with a track ball, a joystick/yoke, the young people of today
will obviously be choosing a game pad.

What is digital?...

Electronic controls based on microprocessors/microcontrollers/DSP,
that’s what I mean.  Why digital?  Because it (well initially it
was) cheaper, faster, easier to repair, little (if any) maintenance
(which means that it is more reliable), smarter, more precise,
more sophisticated, when compared to a mechanism.  Mechanisms are
capable of giving you the same features, but they will be heavier,
less reliable, require lubrication, require adjustments, will be
slower, and will be more expensive when comparing apples to apples.

More expensive…

Electronics are NOT making cars more expensive, if electronics
have grow to 50% of the cost of the car, then that is because
of all the lovely features that cars have now-a-days that they
never had with the pricey mechanical systems.  Please compare
apples to apples.  Compare the cars of today with a 1970’s car,
but add mechanical anti-lock brakes, remote start, automatic
windows/locks, air-bags, etc.

What is a car in 2010, what is an ECM…

GM calls their engine computers Engine Control Modules.
It replaced the carburetor/distributor but does more.  In place
of the carburetor it: 1) monitors the engine speed, 2) monitors
the gas pedal setting, 3) adjusts the amount of air intake and 4)
adjusts the amount of gasoline intake to cause the engine to spin
at the commanded speed.  They do lots more than that now-a-days
with oxygen, knock, wheel speed, etc.  And the manufactures could
very well choose to add more than one computer to do all the work.
The automatic transmission is normally handled separately.
These computers give you all the digital features listed above,
they are networked together inside the walls of your car, a
different sort of network than the Internet.

No gods, no perfections, we are all human…

But no technology is perfect, and in engineering if you increase
any one feature then there will _always_ be a trade-off that
impacts another feature.  If you want all the lovely features of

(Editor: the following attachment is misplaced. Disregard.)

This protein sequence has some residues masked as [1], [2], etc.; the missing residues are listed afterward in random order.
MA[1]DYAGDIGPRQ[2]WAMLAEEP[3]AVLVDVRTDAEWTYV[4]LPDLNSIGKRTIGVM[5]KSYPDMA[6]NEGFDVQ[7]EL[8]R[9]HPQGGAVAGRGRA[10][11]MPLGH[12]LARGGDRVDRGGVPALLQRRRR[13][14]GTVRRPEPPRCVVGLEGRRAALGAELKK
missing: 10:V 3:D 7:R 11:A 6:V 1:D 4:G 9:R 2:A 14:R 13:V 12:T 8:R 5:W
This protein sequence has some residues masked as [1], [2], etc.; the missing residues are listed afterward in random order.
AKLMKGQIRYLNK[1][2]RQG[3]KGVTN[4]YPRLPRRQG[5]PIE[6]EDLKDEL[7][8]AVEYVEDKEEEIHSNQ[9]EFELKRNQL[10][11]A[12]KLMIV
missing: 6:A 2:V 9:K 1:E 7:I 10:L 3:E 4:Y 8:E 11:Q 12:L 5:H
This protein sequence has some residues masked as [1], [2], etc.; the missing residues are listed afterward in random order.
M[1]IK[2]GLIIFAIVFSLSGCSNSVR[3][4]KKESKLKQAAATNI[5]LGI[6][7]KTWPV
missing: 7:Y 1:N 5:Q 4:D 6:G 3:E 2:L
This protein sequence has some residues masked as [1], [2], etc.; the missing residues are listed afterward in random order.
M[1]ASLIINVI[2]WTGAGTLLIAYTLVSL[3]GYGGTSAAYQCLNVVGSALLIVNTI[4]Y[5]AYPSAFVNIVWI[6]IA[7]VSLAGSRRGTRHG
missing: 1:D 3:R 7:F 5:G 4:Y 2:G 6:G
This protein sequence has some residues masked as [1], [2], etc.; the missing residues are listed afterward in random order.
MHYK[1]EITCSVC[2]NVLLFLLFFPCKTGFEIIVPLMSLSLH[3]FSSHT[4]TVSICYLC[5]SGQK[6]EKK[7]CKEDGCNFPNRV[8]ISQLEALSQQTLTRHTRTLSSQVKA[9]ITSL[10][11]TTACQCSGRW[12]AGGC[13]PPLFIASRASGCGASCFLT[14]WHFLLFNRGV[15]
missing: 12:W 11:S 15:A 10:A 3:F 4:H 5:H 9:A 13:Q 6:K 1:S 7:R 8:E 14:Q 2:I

today’s cars, then they might cost more, more parts mean more
repairs than fewer parts, and a big bad data-driven computer
network does require the power to operate it meaning bigger
batteries/alternator, for example.

Fail-safes?...

There are some ways to make a device so that when it fails
to operate properly it only does relatively harmless things.
For example when your battery powered clock runs out of power,
it simply stops and your schedule is destroyed.  But when your
battery operated smoke detector is low-on-power, it chirps at
you, destroying your content peace-and-quiet.  Which one is the
safer failure?  Fail-safes can be gray and foggy, but they can
also be crystal clear.  Engineers are well aware of them, and
utilize them appropriately.  But how many are appropriate?  Well,
if you want a thousand fail-safes, back-up systems with by-pass
switches, and all that goodness, then there is a trade-off, they
will add to the cost and development time, and how many of you will
spend the time/money to test and repair the ailing back-up system?
Fail-safes are not as simple as YES I want it!

Cars do have fail-safes, if your engine spins too fast, approaching
the mechanical limits, you computer kindly ignores the gas
pedal/ignition key and shuts the engine down.  (I have it on good
authority that the 1991 Pontiac Grand AM ECM shuts the engine down
at 74 mph in second gear.  Don’t try that yourself.)  There will
be more of them built into the cars, I can’t give you a complete
list, but I doubt that the engineers simple neglected them.

Toyota?...

I don’t know, I hear some vagueness about floor mats jamming pedals
(not an electrical flaw), and humidity jamming the pedal (not
an electrical flaw), I think I’m hearing flawed information from
the journalists.  I don’t know what problems Toyotas engineers are
having, but I do know that if the engineers don’t gather or are
given some detailed and accurate information then they’ll just
be forced to take an educated guess at fixing it.  An educated
guess can work out, but if they had the problem in their hands
it would work out better.

Worried about cars?...

Ride a bike or walk instead, they are so much safer means of
transportation.  No mother ever told a child, “Don’t run out into
the street, you’ll be hit by bicycles and pedestrians!”

Limit testing…

In my driving experience, manual transmissions with un-powered